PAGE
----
Using ClusVis with RMixtComp Output for Visualization

knitr::opts_chunk$set(echo = TRUE, fig.align = "center", fig.width = 7, fig.height = 5)
Sys.setenv(MC_DETERMINISTIC = 2)

ClusVis

ClusVis is an R package that performs a gaussian-based visualization of gaussian and non-gaussian Model-Based Clustering. This visualization is based on the probabilities of classification. See this preprint for more details about the method. It allows to visualize clusters as bivariate spherical gaussian.

ClusVis and RMixtComp

First, we load the required packages.

library(RMixtComp)
library(ClusVis)

To illustrate the use of ClusVis with RMixtComp output, we use the iris dataset and the congress dataset.

Example 1: iris dataset

The iris dataset gives the measurements in centimeters of the variables sepal length and width and petal length and width, respectively, for 50 flowers from each of 3 species of iris.

data("iris")
head(iris)

First, we learn a mixture model with 3 classes for the 4 measurements varaibles.

res <- mixtCompLearn(iris[, -5], nClass = 3, criterion = "BIC", nRun = 3, nCore = 1, verbose = FALSE)

Then, we apply the clusvis function. This function requires 2 parameters: the logarithm of the probabilities of classification of every individuals and the proportion of the mixture.

logTik <- getTik(res, log = TRUE)
prop <- getProportion(res)
resVisu <- clusvis(logTik, prop)

The results can be displayed using the plotDensityClusVisu function. The first graph is generated with the parameter add.obs = TRUE. It overlays on the most discriminative map the curve of iso-probabilities of classification and the cloud of observations.

plotDensityClusVisu(resVisu, add.obs = TRUE)

With add.obs = FALSE, the goal of the plot is to represents the overlap between the clusters. Each clusters is represented by its centers and a 95% confidence level border. The differene between entropies displayed in the title defines the accuracy of the representation. A difference closed to 0 means that the representation is accurate.

plotDensityClusVisu(resVisu, add.obs = FALSE)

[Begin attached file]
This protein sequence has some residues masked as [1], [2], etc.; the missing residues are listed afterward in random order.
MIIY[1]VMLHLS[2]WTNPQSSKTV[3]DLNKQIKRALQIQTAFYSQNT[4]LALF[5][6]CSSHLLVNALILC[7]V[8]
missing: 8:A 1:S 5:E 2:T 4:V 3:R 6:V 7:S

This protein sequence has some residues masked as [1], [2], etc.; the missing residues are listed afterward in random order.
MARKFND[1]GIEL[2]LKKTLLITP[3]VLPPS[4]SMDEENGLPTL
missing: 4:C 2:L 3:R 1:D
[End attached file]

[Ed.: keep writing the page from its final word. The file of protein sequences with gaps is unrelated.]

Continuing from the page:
Here, we note that two clusters are closed and so they contains flowers with similar measures whereas the other cluster contains flowers with very different measures from the two others.

Example 2: congress dataset

This data set includes votes for each of the U.S. House of Representatives Congressmen on the 16 key votes identified by the CQA in 1984.

data("congress")
head(congress)

First, we change the format of the data. The vote "n" is refactored as 1 and "y" as 2. "democrat" is refactored as 1 and "republican" as 2.

## MixtComp Format
congress$V1 = refactorCategorical(congress$V1, c("democrat", "republican", "?"), c(1, 2, "?"))
for(i in 2:ncol(congress))
  congress[, i] = refactorCategorical(congress[, i], c("n", "y", "?"), c(1, 2, "?"))

head(congress)

We run MixtComp with a Multinomial model for each variable.

model <- rep("Multinomial", ncol(congress))
names(model) = colnames(congress)

res <- mixtCompLearn(congress, model = model, nClass = 4, criterion = "BIC", nRun = 3, nCore = 1)

As before, we extract the required parameters.

logTik <- getTik(res, log = TRUE)
prop <- getProportion(res)
head(logTik)

It is important to notice that there are a lot of -Inf values in the variable logTik because some probabilities to be in a cluster are exactly 0. If there are too many infinite values, it is a problem for the cluvis function. One way to avoid this problem is to replace infinite values with the logarithm of a epsilon.

logTik[is.infinite(logTik)] = log(1e-20)
head(logTik)

Now, the clusvis function can be run.

resVisu <- clusvis(logTik, prop)

And the two associated plots generated.

plotDensityClusVisu(resVisu, add.obs = TRUE)
plotDensityClusVisu(resVisu, add.obs = FALSE)
Sys.unsetenv("MC_DETERMINISTIC")


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RMixtComp documentation built on March 29, 2021, 5:07 p.m.